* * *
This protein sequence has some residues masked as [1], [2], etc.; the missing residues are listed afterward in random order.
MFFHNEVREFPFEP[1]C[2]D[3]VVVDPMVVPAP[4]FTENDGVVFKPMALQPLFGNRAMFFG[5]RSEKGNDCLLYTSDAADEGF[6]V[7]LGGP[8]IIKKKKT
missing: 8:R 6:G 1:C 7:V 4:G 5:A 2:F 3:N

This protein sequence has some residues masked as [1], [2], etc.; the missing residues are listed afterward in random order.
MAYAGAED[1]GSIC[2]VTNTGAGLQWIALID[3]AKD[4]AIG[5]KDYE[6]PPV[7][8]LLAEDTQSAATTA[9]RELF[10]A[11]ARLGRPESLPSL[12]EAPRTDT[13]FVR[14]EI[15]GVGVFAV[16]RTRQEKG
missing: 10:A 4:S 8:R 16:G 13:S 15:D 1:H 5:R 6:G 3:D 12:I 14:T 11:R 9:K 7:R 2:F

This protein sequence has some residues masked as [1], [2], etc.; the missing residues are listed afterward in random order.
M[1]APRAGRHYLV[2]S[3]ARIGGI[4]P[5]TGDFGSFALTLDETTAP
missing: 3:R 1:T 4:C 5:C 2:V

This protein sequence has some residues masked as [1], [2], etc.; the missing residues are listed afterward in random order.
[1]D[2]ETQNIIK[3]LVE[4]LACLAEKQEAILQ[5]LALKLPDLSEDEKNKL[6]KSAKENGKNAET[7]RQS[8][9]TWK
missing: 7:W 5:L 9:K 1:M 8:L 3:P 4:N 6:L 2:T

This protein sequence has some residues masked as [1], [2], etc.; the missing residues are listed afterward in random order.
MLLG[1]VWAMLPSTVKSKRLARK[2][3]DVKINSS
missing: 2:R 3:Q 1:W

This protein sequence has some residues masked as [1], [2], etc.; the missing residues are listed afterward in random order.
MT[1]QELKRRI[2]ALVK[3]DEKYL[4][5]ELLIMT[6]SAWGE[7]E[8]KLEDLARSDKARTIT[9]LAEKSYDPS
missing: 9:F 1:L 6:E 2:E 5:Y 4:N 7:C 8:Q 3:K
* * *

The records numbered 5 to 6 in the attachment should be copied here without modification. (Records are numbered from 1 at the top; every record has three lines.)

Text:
This protein sequence has some residues masked as [1], [2], etc.; the missing residues are listed afterward in random order.
MLLG[1]VWAMLPSTVKSKRLARK[2][3]DVKINSS
missing: 2:R 3:Q 1:W

This protein sequence has some residues masked as [1], [2], etc.; the missing residues are listed afterward in random order.
MT[1]QELKRRI[2]ALVK[3]DEKYL[4][5]ELLIMT[6]SAWGE[7]E[8]KLEDLARSDKARTIT[9]LAEKSYDPS
missing: 9:F 1:L 6:E 2:E 5:Y 4:N 7:C 8:Q 3:K